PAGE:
Aboard Pete Seeger's Clearwater, Words to Fight Bias and Hate

Joe Kohen/WireImage
Pete Seeger performs during the 2009 Dorothy and Lillian Gish Prize special outdoor tribute at Hunts Point Riverside Park on Sept. 3, 2009 in New York City. 

An autumn morning sail on the Hudson River might seem an unlikely place to hear a message to counter the news of violence and division that has commanded the nation’s attention.

But for high school students aboard the Hudson River sloop Clearwater Tuesday, sailing some 90 miles north of New York City, that message was part of their trip aboard the 106-foot-long wooden boat which was launched five decades ago by the late folk music pioneer Pete Seeger.

Seeger conceived of the Clearwater to inspire people to clean up the Hudson and the students from Hudson Valley Pathways Academy in Ulster Park, N.Y. spent much of their morning learning about the river's vitality from the Clearwater’s crew on this, the final sail of the sloop’s season.

But reflecting Seeger’s lifelong mission and music, the sloop also is the centerpiece of an organization devoted to inclusion and social justice. The Clearwater marks its 50th anniversary next year.

Clearwater Captain Aleythea Dolstad did not speak of the killing of 11 members of the Tree of Life synagogue in Pittsburgh three days earlier. They did not have to. The day’s news carried reports of those sitting shiva for the dead and the first services for those murdered by a gunman in an act of hate and bias.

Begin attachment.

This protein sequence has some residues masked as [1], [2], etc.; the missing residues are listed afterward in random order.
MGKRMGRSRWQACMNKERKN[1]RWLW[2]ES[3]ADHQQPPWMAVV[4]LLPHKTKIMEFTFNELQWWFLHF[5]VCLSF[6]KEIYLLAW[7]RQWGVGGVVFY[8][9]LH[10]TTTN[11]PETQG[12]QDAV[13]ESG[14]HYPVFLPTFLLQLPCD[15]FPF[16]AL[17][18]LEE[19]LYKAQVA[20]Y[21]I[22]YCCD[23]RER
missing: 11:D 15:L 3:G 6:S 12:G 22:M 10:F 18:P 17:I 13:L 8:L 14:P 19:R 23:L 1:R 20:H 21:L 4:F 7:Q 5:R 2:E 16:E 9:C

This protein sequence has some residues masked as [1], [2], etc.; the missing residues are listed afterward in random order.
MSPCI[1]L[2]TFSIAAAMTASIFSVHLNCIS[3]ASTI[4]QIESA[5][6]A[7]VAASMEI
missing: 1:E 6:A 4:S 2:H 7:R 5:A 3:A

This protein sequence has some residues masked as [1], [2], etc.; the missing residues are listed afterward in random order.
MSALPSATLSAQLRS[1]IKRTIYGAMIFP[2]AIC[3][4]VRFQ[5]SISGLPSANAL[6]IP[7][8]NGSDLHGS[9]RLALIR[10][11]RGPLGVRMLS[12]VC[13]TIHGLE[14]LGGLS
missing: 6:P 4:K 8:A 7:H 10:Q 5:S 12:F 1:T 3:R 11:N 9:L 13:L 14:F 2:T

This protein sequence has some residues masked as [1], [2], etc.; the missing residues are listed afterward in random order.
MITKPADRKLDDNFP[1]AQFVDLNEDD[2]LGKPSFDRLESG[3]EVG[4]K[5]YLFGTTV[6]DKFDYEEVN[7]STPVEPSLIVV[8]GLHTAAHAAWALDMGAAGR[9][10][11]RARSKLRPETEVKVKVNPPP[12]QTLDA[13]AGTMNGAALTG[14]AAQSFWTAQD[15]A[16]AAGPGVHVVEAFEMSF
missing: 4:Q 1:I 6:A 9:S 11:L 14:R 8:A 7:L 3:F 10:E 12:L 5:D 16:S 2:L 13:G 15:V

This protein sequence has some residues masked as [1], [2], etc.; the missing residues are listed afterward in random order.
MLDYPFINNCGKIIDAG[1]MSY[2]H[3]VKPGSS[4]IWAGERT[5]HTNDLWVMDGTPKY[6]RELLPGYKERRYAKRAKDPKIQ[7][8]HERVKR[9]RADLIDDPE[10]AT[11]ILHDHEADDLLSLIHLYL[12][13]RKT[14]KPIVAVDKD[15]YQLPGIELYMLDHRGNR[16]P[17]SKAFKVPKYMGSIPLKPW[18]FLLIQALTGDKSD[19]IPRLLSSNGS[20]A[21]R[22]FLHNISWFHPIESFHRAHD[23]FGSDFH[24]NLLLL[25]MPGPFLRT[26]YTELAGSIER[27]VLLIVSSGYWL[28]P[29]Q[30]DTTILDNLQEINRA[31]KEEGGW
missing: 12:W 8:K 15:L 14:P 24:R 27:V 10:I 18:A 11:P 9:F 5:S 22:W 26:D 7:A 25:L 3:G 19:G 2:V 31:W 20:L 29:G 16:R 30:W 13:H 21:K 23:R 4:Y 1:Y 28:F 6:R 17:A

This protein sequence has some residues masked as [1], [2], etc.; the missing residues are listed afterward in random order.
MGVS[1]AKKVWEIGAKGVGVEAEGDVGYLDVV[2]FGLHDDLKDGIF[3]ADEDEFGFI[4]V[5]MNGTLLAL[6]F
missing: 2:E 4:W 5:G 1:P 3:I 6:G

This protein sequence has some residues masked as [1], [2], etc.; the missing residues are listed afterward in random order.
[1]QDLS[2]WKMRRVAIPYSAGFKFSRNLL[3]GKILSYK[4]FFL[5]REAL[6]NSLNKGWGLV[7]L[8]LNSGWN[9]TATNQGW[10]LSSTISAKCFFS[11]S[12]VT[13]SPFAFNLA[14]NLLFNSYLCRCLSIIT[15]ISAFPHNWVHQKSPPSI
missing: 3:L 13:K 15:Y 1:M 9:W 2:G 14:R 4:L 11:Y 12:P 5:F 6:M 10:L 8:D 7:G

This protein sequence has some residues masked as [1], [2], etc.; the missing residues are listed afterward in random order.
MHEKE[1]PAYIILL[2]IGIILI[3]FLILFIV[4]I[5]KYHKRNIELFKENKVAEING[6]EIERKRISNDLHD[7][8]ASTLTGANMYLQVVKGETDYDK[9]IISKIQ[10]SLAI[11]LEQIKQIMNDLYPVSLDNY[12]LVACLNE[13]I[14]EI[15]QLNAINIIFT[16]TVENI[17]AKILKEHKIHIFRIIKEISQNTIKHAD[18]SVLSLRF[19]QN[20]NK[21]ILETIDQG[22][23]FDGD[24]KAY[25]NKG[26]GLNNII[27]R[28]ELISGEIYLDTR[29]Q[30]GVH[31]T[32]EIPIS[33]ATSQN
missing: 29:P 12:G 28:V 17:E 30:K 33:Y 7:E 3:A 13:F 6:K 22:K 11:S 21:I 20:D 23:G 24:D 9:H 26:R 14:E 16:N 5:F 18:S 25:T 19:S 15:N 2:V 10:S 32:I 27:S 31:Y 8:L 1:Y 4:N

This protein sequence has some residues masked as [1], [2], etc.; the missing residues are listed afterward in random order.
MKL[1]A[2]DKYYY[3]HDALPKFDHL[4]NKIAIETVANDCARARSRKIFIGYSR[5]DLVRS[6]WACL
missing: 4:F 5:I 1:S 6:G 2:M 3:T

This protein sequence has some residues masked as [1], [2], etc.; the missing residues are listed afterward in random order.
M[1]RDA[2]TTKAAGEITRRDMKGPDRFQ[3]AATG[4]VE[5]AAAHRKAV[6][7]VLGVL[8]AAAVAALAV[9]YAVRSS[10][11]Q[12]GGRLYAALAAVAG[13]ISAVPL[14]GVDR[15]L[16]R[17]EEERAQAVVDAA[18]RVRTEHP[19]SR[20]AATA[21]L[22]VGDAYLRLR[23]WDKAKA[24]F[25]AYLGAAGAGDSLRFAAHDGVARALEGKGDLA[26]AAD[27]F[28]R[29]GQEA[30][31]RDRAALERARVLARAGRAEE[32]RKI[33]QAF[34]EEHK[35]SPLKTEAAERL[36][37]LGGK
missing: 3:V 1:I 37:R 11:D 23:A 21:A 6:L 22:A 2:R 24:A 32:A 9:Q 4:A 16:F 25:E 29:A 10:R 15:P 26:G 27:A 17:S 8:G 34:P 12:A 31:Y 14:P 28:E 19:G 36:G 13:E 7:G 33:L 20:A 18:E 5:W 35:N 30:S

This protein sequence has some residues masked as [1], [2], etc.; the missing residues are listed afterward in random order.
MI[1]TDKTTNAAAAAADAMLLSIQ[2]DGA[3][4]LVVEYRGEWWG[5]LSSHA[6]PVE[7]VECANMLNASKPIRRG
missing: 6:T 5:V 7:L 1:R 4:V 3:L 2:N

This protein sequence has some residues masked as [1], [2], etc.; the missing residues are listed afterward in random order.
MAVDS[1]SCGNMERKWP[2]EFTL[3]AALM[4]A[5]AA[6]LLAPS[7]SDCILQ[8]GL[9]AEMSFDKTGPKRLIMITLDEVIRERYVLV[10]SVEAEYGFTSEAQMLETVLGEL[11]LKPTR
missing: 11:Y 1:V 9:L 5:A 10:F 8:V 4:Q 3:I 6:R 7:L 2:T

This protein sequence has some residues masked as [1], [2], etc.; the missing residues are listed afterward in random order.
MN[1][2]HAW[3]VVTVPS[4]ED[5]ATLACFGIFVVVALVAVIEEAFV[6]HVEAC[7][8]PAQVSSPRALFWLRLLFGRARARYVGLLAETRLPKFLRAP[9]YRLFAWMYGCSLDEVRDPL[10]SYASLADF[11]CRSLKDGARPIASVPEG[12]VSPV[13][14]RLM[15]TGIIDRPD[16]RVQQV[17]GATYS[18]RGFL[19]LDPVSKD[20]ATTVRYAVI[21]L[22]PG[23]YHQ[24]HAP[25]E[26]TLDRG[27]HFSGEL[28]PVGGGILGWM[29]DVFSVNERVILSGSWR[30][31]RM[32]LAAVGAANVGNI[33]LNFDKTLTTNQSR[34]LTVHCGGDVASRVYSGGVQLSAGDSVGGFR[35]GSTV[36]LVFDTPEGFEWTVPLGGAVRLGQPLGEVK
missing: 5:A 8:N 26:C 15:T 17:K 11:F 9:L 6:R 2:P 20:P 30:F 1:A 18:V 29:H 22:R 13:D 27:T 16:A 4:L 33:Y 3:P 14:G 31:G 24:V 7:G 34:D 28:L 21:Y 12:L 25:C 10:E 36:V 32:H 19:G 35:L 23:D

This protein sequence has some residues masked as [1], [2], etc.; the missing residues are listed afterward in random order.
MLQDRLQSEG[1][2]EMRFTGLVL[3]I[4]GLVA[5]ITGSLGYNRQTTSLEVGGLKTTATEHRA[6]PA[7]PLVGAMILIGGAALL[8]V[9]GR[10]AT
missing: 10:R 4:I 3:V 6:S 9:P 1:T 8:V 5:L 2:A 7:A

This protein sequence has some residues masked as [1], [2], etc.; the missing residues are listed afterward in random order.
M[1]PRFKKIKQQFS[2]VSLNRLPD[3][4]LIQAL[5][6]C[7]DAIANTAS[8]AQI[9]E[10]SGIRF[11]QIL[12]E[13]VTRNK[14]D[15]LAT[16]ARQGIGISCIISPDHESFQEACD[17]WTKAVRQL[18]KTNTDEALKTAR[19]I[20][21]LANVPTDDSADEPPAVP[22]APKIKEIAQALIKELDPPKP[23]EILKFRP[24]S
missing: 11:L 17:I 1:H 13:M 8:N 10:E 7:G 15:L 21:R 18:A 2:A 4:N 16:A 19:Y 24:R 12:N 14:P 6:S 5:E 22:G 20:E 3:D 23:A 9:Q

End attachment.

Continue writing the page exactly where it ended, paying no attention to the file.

“I want you to imagine a banjo,” said Dolstad, standing with the students as their trip began. “Not just any banjo. I want you to imagine Pete Seeger’s banjo. On the banjo were written the words: 'This machine surrounds hate and forces it to surrender.’

“And that’s really the idea that this organization was started with,” said Dolstad, “and something we really want to carry with us into the future.

“There are demonstrations of hate in this world that are pretty obvious and clear,” Dolstad said. “But there are things that each one of us carry within ourselves without even knowing about it, some prejudice or bias.

“So what I would like everybody to do is try to find those things, surround them and dissolve them. I hope we can carry that out into the world, and spread that, and work towards a world that’s a better place for everybody.”

Throughout his life and career, Seeger had strong affinity for Jewish culture. When he belonged to the Weavers in the 1950s, that quartet recorded an English-language version of the celebratory Hebrew song "Tzena, Tzena, Tzena" which went to No. 2 on Billboard’s Best-Selling Pop Singles chart in 1950. In the 1960s, on the television show Rainbow Quest, Seeger sang the hymn "Hinei Ma Tov" with Jewish actor, singer and activist Theodore Bikel and Palestinian poet Rashid Hussein.

And for one of his best-loved songs, Seeger drew inspiration from the Tanakh, or the Hebrew Bible, and Chapter 3 of the Book of Ecclesiastes. The lyrics of "Turn! Turn! Turn! (To Everything There Is a Season),” were written by Seeger in the late 1950s but, in an era of turmoil, they remain timeless.

To everything (Turn, Turn, Turn)

There is a season (Turn, Turn, Turn)

And a time for every purpose, under heaven

A time to gain, a time to lose

A time to rend, a time to sew

A time to love, a time to hate

A time for peace, I swear it's not too late